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11:51AM PDT on Jun 30, 2015

I think it's better to "quit" looking, just live your life, find the things that fuel your passion and enjoy that. Then, if you meet someone with similar interests, goals and lifestyle, voila! And if not, at least you don't look back at every day as if it were a waste.

3:06AM PDT on Jul 20, 2010

This explains very well what I was not able to describe to a friend of mine. I have just sent them this article. I always seem to attract the articles I need here on Care2. :)

2:51PM PDT on May 3, 2010

very helpful-thank you

7:43PM PDT on Apr 13, 2010

By noticing that the mind is continually making commentary, one has the ability to carefully observe those thoughts, seeing them for what they are without aversion or judgment. Those practicing mindfulness realize that "thoughts are just thoughts."

6:18PM PDT on Apr 7, 2010

The advise to check out some Buddhist practices is spot on. It helped me a great deal. I learned how to let go of taking everything personal. I learned how to be alone and be ok or even happy about it. I haven't found who I want to be with yet but I am ok with experiencing the process and trust that when it is right, I will be ready. That is a very far place from the roller coaster ride I was on for ten years after the break up but I did lose a brother and that added to the process as well.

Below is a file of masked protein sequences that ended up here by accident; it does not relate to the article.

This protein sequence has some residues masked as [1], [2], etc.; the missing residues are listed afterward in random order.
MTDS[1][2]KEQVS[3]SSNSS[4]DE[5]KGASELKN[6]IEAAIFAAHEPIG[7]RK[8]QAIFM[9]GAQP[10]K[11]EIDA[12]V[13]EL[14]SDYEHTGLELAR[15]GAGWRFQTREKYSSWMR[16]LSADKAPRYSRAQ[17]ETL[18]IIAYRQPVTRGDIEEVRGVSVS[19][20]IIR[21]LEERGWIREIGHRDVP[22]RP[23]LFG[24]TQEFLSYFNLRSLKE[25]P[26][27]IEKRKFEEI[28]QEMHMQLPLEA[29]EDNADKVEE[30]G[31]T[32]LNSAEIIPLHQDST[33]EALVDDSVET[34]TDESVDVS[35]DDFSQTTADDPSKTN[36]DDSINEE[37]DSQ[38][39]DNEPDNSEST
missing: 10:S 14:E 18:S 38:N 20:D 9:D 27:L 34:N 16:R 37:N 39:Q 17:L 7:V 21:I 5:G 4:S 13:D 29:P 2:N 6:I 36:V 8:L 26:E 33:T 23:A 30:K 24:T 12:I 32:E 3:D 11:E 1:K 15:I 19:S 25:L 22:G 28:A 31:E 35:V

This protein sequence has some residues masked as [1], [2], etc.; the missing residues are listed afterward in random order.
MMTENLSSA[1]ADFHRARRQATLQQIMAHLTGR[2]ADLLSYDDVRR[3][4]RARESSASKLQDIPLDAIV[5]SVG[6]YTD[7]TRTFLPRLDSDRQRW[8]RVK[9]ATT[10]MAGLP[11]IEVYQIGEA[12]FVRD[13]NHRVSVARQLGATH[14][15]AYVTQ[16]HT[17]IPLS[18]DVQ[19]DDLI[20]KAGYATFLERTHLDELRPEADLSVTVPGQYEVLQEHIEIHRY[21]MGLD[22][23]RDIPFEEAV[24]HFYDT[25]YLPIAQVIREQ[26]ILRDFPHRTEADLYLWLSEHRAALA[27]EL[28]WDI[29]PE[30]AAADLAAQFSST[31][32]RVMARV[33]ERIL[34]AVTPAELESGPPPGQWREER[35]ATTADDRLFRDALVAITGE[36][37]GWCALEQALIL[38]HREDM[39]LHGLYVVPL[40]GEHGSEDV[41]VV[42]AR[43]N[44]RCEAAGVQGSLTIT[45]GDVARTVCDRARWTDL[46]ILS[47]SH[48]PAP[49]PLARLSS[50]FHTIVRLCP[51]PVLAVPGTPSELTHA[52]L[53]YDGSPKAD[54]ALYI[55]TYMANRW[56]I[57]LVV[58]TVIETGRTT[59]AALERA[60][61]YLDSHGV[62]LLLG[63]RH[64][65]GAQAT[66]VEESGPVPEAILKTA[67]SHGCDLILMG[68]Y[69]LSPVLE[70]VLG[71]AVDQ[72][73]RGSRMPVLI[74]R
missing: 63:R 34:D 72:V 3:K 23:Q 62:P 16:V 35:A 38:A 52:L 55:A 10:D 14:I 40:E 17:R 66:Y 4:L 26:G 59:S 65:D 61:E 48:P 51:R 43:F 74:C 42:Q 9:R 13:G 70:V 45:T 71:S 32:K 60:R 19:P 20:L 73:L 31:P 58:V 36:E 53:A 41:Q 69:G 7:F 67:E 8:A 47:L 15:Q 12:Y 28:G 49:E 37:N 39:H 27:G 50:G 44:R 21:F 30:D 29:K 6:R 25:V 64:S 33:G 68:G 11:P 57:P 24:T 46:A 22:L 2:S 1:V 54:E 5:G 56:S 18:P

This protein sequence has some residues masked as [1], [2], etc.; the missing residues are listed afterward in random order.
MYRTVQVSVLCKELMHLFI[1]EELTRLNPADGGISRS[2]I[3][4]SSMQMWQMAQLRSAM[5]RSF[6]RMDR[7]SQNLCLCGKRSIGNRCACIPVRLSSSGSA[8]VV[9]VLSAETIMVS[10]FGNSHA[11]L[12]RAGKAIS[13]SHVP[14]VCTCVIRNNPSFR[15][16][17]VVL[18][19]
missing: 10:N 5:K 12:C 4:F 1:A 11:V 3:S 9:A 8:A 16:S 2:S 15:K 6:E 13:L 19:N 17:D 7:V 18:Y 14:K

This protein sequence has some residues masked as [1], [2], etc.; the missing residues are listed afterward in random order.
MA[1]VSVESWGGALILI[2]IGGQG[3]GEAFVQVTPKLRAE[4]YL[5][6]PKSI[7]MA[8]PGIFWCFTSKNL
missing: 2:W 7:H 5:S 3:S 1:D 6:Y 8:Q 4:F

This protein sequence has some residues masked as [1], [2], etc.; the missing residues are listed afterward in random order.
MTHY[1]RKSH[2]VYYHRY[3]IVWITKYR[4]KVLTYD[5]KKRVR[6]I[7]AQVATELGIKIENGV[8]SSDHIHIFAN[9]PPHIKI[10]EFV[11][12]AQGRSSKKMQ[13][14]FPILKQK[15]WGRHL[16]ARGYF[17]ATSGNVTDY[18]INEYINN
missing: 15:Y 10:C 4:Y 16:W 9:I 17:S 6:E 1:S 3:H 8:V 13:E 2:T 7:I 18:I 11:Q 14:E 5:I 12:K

2:49AM PDT on Apr 4, 2010

Majority of us, at one time or another, suffer heartbreak, as I did recently. I gave myself one week to suffer, cry, mope, not eat, grow thin, not sleep, and work like a dog - basically I embraced my misery. But through it all, I used the very basic Buddhist precept: this too shall pass. Every time I suffered and thoroughly felt my anguish, I also reminded myself that in time, this pain would lessen, if not fully go away. I would move on. And yes, there is fear, fear of finding someone else who will treat me the same way, fear of never finding someone else, and so many other fears, but really there is nothing to be scared of. Everything falls into place, just live life for each moment, not for the past or for the future, and soon you will find that you are happy without depending on anyone else for your happiness :) Have an amazing life, you deserve it, we all do!

6:26AM PDT on Apr 3, 2010

Borrowing from the therapies that are taught to women who've suffered from miscarriages, I developed a therapeutic strategy called "mourning the loss." The hardest part is properly identifying what the loss actually is, because often it's not as simple or obvious as it seems.